Date: Sunday, November 7, 2021
Session Type: Poster Session B
Session Time: 8:30AM-10:30AM
Background/Purpose: Self-efficacy (SE), or patients’ confidence in their ability to control disease and its consequences, was recently prioritised in EULAR-recommendations for self-management strategies for inflammatory arthritis (1). However, it remains unclear which factors influence SE in rheumatoid arthritis (RA), particularly during early disease.
Methods: We conducted a post-hoc analysis of the 2-year RCT Care in early RA (CareRA), which studied remission-induction treatment regimens for early RA. Participants completed the Arthritis Self-Efficacy Scale (ASES), Short Form 36 (SF-36), Revised Illness Perception Questionnaire (IPQ-R), Utrecht Coping List (UCL), RAQoL and Health Assessment Questionnaire (HAQ). Depending on time to first remission (DAS28-CRP < 2.6) and persistence of remission, treatment response was defined as persistent response, secondary failure, delayed response, late response or non-response. The association between ASES scores and clinical/psychosocial factors was explored with Spearman correlation and multivariate linear mixed models. Baseline predictors of week 104 ASES were identified with exploratory simple linear regression followed by multiple linear regression of significant predictors adjusted for DAS28-CRP, HAQ, treatment arm, treatment response and demographic/serologic confounders. Models were adjusted for multiple comparisons, setting significance at a = 0.003.
Results: All 379 patients had a recent diagnosis of RA and were DMARD-naïve at study initiation. Most patients were women (69%) and RF/ACPA-positive (66%) and the mean (SD) age was 52 (13) years. For all tested outcome measures, better perceived health correlated with higher SE (Table 1). While patient-reported factors (HAQ, SF-36, RAQoL, IPQ-R, pain, fatigue and patient global assessment) showed moderate/strong correlations with ASES scores, correlations with physician-reported factors (physician global assessment, SJC28), TJC28 and DAS28-CRP were weak. In mixed models, only more favourable outcomes on patient-reported factors and DAS28-CRP were associated with higher ASES scores at each time point.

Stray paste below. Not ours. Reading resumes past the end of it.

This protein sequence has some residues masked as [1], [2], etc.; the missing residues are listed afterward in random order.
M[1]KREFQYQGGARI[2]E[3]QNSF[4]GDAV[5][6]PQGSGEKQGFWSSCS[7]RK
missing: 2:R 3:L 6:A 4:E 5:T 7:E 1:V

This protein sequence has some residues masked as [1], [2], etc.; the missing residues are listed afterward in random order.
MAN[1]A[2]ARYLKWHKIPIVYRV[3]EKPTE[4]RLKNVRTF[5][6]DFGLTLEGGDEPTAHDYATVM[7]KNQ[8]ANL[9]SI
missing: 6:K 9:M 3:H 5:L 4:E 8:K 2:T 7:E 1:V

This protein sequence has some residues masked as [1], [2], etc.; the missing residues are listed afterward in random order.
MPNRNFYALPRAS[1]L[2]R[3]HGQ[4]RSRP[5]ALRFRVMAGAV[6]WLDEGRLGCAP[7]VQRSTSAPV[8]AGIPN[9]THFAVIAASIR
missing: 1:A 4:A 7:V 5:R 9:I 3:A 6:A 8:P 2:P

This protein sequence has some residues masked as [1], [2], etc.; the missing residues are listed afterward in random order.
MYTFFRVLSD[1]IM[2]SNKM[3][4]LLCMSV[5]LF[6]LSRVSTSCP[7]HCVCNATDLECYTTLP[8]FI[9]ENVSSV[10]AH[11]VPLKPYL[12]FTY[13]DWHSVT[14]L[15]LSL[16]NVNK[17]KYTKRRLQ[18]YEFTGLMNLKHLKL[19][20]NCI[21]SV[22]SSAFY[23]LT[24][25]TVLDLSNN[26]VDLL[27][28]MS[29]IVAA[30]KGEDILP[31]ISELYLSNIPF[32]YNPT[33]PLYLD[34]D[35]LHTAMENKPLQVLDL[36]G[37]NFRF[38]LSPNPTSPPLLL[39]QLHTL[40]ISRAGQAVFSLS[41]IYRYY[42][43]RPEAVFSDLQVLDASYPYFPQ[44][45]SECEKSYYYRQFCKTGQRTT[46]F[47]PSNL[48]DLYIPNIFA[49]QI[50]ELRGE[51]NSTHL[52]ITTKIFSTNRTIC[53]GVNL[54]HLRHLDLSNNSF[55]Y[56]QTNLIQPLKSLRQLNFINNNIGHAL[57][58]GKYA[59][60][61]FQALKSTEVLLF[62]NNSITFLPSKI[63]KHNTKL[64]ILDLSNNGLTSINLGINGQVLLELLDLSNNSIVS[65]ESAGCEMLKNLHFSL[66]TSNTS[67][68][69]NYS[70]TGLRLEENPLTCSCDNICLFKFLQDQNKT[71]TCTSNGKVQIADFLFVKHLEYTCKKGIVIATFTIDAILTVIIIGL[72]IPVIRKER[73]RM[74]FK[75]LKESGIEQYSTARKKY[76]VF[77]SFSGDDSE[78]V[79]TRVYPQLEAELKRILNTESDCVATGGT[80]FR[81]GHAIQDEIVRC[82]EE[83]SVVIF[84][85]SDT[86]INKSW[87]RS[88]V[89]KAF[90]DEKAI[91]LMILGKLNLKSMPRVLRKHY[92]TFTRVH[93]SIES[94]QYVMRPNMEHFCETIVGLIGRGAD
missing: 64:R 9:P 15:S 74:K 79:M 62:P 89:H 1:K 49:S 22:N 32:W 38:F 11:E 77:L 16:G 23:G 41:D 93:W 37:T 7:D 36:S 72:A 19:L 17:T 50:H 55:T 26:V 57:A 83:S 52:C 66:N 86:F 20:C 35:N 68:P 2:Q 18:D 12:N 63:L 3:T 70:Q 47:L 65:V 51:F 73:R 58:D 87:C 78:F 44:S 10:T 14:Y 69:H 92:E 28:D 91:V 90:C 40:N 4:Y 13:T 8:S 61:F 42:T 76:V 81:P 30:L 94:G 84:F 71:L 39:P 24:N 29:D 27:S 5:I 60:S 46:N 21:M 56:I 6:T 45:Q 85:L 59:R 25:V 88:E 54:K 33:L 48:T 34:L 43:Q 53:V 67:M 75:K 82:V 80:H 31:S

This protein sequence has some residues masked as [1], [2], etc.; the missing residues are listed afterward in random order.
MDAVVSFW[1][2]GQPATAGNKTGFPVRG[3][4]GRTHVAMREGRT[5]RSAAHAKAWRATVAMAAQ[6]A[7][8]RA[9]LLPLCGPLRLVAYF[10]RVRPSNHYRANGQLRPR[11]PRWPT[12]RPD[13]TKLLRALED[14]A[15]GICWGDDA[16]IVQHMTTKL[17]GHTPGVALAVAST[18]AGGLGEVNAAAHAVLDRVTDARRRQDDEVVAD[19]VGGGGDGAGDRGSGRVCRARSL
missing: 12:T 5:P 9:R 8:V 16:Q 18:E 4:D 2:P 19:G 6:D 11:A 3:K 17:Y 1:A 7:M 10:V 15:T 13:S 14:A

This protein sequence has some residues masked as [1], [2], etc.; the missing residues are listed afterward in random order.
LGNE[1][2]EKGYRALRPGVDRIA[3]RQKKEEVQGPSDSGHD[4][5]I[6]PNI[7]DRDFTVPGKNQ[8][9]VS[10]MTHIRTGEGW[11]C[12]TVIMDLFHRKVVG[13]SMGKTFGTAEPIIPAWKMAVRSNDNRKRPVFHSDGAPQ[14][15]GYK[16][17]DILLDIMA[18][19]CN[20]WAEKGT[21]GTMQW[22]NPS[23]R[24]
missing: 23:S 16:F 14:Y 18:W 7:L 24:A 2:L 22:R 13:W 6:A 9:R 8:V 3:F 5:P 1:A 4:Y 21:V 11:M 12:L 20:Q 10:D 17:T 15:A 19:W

An earlier, persistent treatment response predicted higher ASES scores at both week 52 and 104 (Fig. 1). Significant baseline predictors of week 104 ASES included HAQ; SF-36 dimensions Mental Component Score, Vitality, Mental Health and Role Emotional; IPQ-R dimensions Illness coherence, Treatment control, Emotional representations and Consequences; UCL dimension Passive reacting and the RAQoL (Table 2).
Conclusion: Patient-reported outcomes and treatment response were important early determinants of long-term SE in an early RA clinical trial. These results provide further relevance for the window of opportunity in an early treat-to-target strategy. In addition, our results could help to timely identify patients who might benefit the most from self-management treatment strategies or interventions to improve SE. Further prospective research is needed to confirm these findings.
(1) Nikiphorou E, et al. EULAR recommendations for the implementation of self-management strategies in patients with inflammatory arthritis. Ann Rheum Dis 2021
To cite this abstract in AMA style:Doumen M, De Cock D, Pazmino S, Bertrand D, Westhovens R, Verschueren P. Treatment Response and Several Patient-reported Outcomes Are Early Determinants of Future Self-efficacy in Patients with Rheumatoid Arthritis [abstract]. Arthritis Rheumatol. 2021; 73 (suppl 9). https://acrabstracts.org/abstract/treatment-response-and-several-patient-reported-outcomes-are-early-determinants-of-future-self-efficacy-in-patients-with-rheumatoid-arthritis/. Accessed February 6, 2023.
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